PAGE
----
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Cleaning Up Power Plant Water Pollution

A power plant located next to a waterway.

Power plants are the biggest sources of water pollution in the country. Power plant water discharges are filled with toxic pollution such as mercury, arsenic, lead, and selenium.

U.S. Environmental Protection Agency Photo

What’s at Stake

Toxic water pollution sickens people, and power plants are by far its largest source. The toxics in coal plant waste raise cancer risk, make fish unsafe to eat, and can inflict lasting brain damage on children.

Arsenic, mercury, cadmium, lead and other pollutants are being discharged into public waters from power plants without any specific limits.

Overview

Power plants are by far the largest contributors of toxic pollution to U.S. waters. In 2013, the U.S. Environmental Protection Agency found that power plants dump more pollutants, such as mercury, arsenic and lead, into our waters than the next nine industries combined. The heavy metals in the waste discharges can cause neurological and developmental damage, cause harm in utero, damage internal organs and cause cancer.

Heavy metals in the waste, such as lead, arsenic and mercury, don’t degrade over time, and they can concentrate as they travel up the food chain, impacting fish and wildlife and ultimately collecting in our bodies and our children’s bodies. Power plant pollution can also make municipal water bills more expensive, because water treatment plants may have to spend more money to ensure that they deliver safe water to their customers.

After decades of inaction, limits for these toxic discharges from coal power plants were finally updated by the Obama administration in September 2015, due to a court order secured by Earthjustice, representing environmental groups. The new safeguards would have required power plants to eliminate the vast majority of this pollution, protecting our nation’s drinking water sources and making thousands of river miles safer for swimming and fishing.

Power plants were set to begin meeting these new safeguards starting in 2018, but in an order issued on April 25, 2017, the EPA abruptly put an indefinite hold on the new safeguards, allowing power plants to continue discharging toxics without any specific limits, using standards set in 1982.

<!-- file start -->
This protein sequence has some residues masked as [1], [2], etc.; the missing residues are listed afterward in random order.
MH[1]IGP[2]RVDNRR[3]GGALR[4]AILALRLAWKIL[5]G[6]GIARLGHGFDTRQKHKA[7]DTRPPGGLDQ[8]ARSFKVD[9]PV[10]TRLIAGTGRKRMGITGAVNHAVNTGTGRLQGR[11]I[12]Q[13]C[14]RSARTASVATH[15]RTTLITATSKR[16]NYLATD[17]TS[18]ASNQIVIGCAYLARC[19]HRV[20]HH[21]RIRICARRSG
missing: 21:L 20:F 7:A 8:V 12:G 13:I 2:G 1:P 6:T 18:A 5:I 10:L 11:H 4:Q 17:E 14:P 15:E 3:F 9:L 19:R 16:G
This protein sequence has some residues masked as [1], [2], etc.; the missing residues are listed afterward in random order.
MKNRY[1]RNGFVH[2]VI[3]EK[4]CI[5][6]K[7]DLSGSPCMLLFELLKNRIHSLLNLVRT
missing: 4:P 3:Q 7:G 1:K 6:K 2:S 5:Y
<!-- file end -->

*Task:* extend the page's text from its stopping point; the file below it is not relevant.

On May 3, 2017, Earthjustice, representing a coalition of environmental and public health advocates, filed a federal lawsuit that seeks to invalidate the EPA's April 25 order. The suit asks the court to find that the EPA didn’t have legal authority to put the protections on hold, didn’t give public notice or allow public participation before doing so, and selectively applied its action to prioritize the interests of the coal industry over public health.

Case ID

2014, 2586, 3086, 3410

Attorneys

Case Updates

September 28, 2017 | Reference

EPA-HQ-2017-005671 Steam Electric Effluent Limitations Guidelines and Standards Rule Overview [Redacted]

To find out why the agency would take an action so contrary to the public’s interest, Earthjustice filed a FOIA request on behalf of the coalition in April 2017, asking the EPA to provide the documents that led to the decision to allow more toxic coal waste dumping in America’s waterways. Four months later, despite acknowledging that it has hundreds, if not thousands, of documents that are responsive to the request, the EPA has produced only one document—and much of that document was inked out before releasing.